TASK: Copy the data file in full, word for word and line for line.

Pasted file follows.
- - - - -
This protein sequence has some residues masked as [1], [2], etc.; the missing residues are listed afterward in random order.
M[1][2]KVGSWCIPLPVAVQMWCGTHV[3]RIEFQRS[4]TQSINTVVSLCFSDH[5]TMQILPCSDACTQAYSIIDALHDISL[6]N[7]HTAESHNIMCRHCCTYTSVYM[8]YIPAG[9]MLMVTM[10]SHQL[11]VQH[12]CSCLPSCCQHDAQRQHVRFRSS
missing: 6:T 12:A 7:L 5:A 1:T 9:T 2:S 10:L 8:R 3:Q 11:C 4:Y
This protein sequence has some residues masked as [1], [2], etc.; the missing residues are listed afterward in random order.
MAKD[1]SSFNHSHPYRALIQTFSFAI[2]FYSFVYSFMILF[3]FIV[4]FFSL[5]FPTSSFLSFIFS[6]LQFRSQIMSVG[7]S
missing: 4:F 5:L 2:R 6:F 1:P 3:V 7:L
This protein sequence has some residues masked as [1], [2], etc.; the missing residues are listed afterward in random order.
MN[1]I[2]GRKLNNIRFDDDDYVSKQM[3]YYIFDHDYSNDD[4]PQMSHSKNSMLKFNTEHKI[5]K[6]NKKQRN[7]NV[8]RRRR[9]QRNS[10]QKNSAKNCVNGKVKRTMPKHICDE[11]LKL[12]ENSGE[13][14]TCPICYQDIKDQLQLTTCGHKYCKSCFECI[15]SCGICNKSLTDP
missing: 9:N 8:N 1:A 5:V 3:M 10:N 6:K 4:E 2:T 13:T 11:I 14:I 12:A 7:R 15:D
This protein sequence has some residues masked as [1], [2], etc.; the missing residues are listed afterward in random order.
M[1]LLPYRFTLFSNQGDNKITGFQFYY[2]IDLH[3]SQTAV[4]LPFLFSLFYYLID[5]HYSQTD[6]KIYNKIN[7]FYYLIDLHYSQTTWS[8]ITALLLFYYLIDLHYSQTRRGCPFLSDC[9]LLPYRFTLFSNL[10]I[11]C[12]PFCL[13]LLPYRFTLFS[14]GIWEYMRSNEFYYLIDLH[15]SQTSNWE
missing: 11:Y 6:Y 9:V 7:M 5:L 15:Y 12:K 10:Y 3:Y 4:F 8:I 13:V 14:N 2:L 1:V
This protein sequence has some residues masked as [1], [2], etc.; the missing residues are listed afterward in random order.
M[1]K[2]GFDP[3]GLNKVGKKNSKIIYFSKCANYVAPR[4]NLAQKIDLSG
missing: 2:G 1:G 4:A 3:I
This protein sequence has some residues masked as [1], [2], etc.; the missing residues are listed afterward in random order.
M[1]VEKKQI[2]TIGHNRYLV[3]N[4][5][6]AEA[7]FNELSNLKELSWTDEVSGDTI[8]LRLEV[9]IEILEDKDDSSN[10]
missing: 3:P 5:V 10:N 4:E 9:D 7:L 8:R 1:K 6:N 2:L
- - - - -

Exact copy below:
This protein sequence has some residues masked as [1], [2], etc.; the missing residues are listed afterward in random order.
M[1][2]KVGSWCIPLPVAVQMWCGTHV[3]RIEFQRS[4]TQSINTVVSLCFSDH[5]TMQILPCSDACTQAYSIIDALHDISL[6]N[7]HTAESHNIMCRHCCTYTSVYM[8]YIPAG[9]MLMVTM[10]SHQL[11]VQH[12]CSCLPSCCQHDAQRQHVRFRSS
missing: 6:T 12:A 7:L 5:A 1:T 9:T 2:S 10:L 8:R 3:Q 11:C 4:Y
This protein sequence has some residues masked as [1], [2], etc.; the missing residues are listed afterward in random order.
MAKD[1]SSFNHSHPYRALIQTFSFAI[2]FYSFVYSFMILF[3]FIV[4]FFSL[5]FPTSSFLSFIFS[6]LQFRSQIMSVG[7]S
missing: 4:F 5:L 2:R 6:F 1:P 3:V 7:L
This protein sequence has some residues masked as [1], [2], etc.; the missing residues are listed afterward in random order.
MN[1]I[2]GRKLNNIRFDDDDYVSKQM[3]YYIFDHDYSNDD[4]PQMSHSKNSMLKFNTEHKI[5]K[6]NKKQRN[7]NV[8]RRRR[9]QRNS[10]QKNSAKNCVNGKVKRTMPKHICDE[11]LKL[12]ENSGE[13][14]TCPICYQDIKDQLQLTTCGHKYCKSCFECI[15]SCGICNKSLTDP
missing: 9:N 8:N 1:A 5:V 3:M 10:N 6:K 4:E 2:T 13:T 11:I 14:I 12:A 7:R 15:D
This protein sequence has some residues masked as [1], [2], etc.; the missing residues are listed afterward in random order.
M[1]LLPYRFTLFSNQGDNKITGFQFYY[2]IDLH[3]SQTAV[4]LPFLFSLFYYLID[5]HYSQTD[6]KIYNKIN[7]FYYLIDLHYSQTTWS[8]ITALLLFYYLIDLHYSQTRRGCPFLSDC[9]LLPYRFTLFSNL[10]I[11]C[12]PFCL[13]LLPYRFTLFS[14]GIWEYMRSNEFYYLIDLH[15]SQTSNWE
missing: 11:Y 6:Y 9:V 7:M 5:L 15:Y 12:K 10:Y 3:Y 4:F 8:I 13:V 14:N 2:L 1:V
This protein sequence has some residues masked as [1], [2], etc.; the missing residues are listed afterward in random order.
M[1]K[2]GFDP[3]GLNKVGKKNSKIIYFSKCANYVAPR[4]NLAQKIDLSG
missing: 2:G 1:G 4:A 3:I
This protein sequence has some residues masked as [1], [2], etc.; the missing residues are listed afterward in random order.
M[1]VEKKQI[2]TIGHNRYLV[3]N[4][5][6]AEA[7]FNELSNLKELSWTDEVSGDTI[8]LRLEV[9]IEILEDKDDSSN[10]
missing: 3:P 5:V 10:N 4:E 9:D 7:L 8:R 1:K 6:N 2:L